5. Funny timing to read this today. I’m visiting my parents and just last night my dad started raving about the books he just bought about sisters walking the Appalachian trail barefoot. He hasn’t started them yet, more a talker than a reader.

  6. Totally get this and would go barefoot wherever possible, or live in flip flops as close second. I’ve gone barefoot in the city more than once, despite those same stares. And I can still do barefoot on a stony beach despite being out of practice. Shoes have their place (I wouldn’t work as a nurse without them), but as usual we’re all being sold down someone else’s river.

  7. love this. i grew up barefoot all summer unless we were going somewhere that absolutely required shoes. i still rock the bare feet as often as i can!

  8. I love being barefoot. I feel more natural and balanced that way. As a kid I was always barefoot outside (except on the farm… obvious dangers there) because I was usually in a pool, lake or river or the gully across the street from us. As well, we were never (and still not) allowed to wear shoes in the house. It just feels wrong somehow. ☺

  9. Going barefoot hurts my feet in that I need some support. It’s a holdover from a serious bout of plantar fasciitis two decades ago. Even at home I need to wear something with a bit of support on my feet. But I envy those who can go barefoot. And I like walking barefoot on the beach or in cool grass because there is just enough give on those surfaces that it doesn’t hurt me.

  10. I was born in Singapore and lived there for the first year of my life. My parents say I hardly wore clothes, just a nappy, as it was so hot, and I didn’t wear shoes. When we flew back to the UK, they put another layer on me every few hours, and my mum says I was toddling up the aisle of the plane trying to shake the shoes off my feet. I like to think that’s why I’ve always hated wearing shoes. I much prefer being barefoot, or given that I live in Scotland and it’s chilly, sockfoot.

  11. I am barefoot at home all seasons, even if the floor is a bit cool in winter. I also wear shorts year round at home here in Canada. 🙂 But outside I will wear a shoe of some sort.

    As a kid, we always wore shoes outdoors when playing except in our own backyard. I was raised in the city….so it was just less worry for parents.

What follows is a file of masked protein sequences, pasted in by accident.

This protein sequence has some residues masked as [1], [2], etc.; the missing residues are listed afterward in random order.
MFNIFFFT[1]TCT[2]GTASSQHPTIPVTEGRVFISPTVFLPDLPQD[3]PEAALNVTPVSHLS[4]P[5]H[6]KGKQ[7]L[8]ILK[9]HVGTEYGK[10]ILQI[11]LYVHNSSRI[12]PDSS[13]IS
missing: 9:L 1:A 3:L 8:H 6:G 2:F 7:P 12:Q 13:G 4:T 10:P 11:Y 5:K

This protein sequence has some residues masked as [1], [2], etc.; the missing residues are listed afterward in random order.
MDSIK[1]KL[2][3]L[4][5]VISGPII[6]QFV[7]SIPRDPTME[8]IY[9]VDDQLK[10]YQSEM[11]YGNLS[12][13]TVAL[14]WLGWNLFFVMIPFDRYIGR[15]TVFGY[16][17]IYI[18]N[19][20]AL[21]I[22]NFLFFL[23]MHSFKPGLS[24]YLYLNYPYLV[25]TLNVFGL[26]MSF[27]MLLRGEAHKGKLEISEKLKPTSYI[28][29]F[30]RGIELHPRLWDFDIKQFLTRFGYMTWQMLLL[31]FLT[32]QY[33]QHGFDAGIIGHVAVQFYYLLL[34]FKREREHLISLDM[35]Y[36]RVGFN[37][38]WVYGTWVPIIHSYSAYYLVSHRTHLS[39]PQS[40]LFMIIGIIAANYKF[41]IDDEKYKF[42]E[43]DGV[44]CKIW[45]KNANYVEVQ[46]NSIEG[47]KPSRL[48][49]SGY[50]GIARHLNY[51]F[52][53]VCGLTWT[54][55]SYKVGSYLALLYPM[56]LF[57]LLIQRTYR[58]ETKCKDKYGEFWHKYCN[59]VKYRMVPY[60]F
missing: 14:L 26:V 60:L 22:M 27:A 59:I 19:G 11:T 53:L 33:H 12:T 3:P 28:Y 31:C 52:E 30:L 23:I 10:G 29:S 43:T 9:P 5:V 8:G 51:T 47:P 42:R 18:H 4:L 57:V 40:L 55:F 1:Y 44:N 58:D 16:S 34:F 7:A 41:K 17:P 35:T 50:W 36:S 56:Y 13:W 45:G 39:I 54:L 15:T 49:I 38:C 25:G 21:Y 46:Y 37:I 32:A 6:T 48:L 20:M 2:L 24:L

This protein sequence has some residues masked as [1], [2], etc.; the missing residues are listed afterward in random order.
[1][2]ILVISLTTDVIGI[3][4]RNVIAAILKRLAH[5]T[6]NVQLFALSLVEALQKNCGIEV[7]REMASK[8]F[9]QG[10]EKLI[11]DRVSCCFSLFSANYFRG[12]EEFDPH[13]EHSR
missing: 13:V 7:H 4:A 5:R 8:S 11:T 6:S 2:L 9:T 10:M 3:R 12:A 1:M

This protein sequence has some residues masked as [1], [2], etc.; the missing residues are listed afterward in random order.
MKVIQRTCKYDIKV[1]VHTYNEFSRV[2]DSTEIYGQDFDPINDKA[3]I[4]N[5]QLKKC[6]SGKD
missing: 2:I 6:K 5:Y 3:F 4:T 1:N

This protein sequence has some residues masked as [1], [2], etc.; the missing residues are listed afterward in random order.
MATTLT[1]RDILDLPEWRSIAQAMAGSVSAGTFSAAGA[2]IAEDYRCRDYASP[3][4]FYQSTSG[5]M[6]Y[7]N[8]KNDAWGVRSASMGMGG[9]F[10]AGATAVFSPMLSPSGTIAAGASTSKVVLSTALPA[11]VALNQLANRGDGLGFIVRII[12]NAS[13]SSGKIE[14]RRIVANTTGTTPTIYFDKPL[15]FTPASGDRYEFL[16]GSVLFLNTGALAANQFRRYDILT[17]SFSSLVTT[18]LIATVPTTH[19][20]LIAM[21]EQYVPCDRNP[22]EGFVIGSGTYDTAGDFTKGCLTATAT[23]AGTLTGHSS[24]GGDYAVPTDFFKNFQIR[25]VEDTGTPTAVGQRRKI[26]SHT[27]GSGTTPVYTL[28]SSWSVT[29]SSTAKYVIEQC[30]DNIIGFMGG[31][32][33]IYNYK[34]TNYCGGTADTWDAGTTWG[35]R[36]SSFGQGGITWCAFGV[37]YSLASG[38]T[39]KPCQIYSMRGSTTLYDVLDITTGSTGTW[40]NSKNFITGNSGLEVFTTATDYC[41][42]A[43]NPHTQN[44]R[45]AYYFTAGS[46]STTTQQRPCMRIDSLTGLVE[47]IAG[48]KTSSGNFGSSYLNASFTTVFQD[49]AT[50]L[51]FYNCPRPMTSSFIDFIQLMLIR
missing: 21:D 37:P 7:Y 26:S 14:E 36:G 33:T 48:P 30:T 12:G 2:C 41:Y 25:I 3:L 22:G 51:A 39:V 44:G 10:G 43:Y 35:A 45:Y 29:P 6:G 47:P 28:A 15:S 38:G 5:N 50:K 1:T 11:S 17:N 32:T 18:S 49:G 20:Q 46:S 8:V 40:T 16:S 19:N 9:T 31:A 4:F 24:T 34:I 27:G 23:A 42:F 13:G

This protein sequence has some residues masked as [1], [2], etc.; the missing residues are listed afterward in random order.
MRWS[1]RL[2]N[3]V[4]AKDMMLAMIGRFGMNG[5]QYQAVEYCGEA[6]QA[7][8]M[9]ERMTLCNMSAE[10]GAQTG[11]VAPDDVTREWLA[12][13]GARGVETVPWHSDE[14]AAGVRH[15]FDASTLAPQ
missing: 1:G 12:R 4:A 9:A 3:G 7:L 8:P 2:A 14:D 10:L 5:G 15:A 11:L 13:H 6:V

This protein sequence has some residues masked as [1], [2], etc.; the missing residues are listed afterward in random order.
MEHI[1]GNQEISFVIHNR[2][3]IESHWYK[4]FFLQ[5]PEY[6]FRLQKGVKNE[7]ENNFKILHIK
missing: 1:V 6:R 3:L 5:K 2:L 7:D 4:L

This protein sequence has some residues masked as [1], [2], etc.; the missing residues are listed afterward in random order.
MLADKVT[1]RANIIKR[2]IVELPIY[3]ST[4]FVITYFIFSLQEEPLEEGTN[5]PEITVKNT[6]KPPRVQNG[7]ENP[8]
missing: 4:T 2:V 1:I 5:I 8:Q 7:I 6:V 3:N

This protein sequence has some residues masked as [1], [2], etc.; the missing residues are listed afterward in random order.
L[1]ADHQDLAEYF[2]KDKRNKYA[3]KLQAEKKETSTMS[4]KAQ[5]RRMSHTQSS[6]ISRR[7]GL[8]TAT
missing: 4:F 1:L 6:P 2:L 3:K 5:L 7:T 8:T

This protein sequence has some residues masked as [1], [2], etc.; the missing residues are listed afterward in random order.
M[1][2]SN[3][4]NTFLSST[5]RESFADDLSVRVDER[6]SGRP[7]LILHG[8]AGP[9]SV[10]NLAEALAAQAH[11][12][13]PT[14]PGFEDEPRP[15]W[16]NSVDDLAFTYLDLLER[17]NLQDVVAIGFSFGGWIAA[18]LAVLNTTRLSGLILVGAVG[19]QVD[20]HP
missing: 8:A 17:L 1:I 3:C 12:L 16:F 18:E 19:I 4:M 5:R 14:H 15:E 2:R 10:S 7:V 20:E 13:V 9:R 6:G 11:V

Honest my mother just couldn’t deal with washing feet of 6 children after play each time. A bit of reality here.

    Right now my feet are abit sore: I stood for 4 hrs., at table, doing some art today.

  12. I lived for two years in Brazil and three in El Salvador, where going shoeless was a sign of poverty. The word “discal

    1. “Discalço” (shoeless) was used to mean beggar in Brazil. Even flip-flops were better than being barefoot, for status reasons. I used to go barefoot in the house, and my local friends thought I was a little strange. The ability to walk over gravel was a sign of toughness in my childhood too. Going without, especially over uneven ground, is incredibly good for using all the little muscles in one’s feet, but I rarely get get do that anymore sin I live in the city.

  13. This is an interesting post. I prefer barefeet. I didn’t discover this until I moved from Chicago to Florida in 1997. Here, people remove their shoes upon entering one’s house (typically) and it’s easier, usually, because one is wearing flip-flops or something like that. I only wear socks if it’s cool (<70). Hey, "cool" is relative. And I've learned that I'm a little more grounded and in tune with my root chakra than most; I blame my barefootedness. Thanks again for this unique post!

  14. Love to be barefoot…and if I have a choice for shoes it is definately my flip flops…thanks for this post and hoping it brings folks to embrace their bare feet!